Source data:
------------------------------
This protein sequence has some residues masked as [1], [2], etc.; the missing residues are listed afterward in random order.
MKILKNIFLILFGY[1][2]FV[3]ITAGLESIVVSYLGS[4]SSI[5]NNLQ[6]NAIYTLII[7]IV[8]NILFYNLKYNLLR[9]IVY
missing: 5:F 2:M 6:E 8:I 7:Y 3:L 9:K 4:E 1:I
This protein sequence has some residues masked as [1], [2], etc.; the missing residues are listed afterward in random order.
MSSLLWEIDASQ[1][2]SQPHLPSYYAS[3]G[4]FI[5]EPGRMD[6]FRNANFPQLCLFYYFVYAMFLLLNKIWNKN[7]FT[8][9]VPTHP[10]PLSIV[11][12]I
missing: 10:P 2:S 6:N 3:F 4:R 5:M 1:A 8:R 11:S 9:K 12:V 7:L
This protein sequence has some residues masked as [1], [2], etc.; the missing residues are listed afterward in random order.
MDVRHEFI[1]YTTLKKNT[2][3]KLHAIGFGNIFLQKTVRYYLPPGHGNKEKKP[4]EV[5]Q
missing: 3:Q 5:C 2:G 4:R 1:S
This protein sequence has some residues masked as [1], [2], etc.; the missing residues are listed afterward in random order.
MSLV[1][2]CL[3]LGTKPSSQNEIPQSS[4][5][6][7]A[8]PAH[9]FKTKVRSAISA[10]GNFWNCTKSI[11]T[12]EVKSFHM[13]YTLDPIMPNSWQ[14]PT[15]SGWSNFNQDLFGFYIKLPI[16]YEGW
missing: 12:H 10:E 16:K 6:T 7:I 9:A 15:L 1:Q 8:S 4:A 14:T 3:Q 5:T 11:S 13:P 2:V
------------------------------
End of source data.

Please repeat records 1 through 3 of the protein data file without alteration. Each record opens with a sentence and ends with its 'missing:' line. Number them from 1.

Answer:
This protein sequence has some residues masked as [1], [2], etc.; the missing residues are listed afterward in random order.
MKILKNIFLILFGY[1][2]FV[3]ITAGLESIVVSYLGS[4]SSI[5]NNLQ[6]NAIYTLII[7]IV[8]NILFYNLKYNLLR[9]IVY
missing: 5:F 2:M 6:E 8:I 7:Y 3:L 9:K 4:E 1:I
This protein sequence has some residues masked as [1], [2], etc.; the missing residues are listed afterward in random order.
MSSLLWEIDASQ[1][2]SQPHLPSYYAS[3]G[4]FI[5]EPGRMD[6]FRNANFPQLCLFYYFVYAMFLLLNKIWNKN[7]FT[8][9]VPTHP[10]PLSIV[11][12]I
missing: 10:P 2:S 6:N 3:F 4:R 5:M 1:A 8:R 11:S 9:K 12:V 7:L
This protein sequence has some residues masked as [1], [2], etc.; the missing residues are listed afterward in random order.
MDVRHEFI[1]YTTLKKNT[2][3]KLHAIGFGNIFLQKTVRYYLPPGHGNKEKKP[4]EV[5]Q
missing: 3:Q 5:C 2:G 4:R 1:S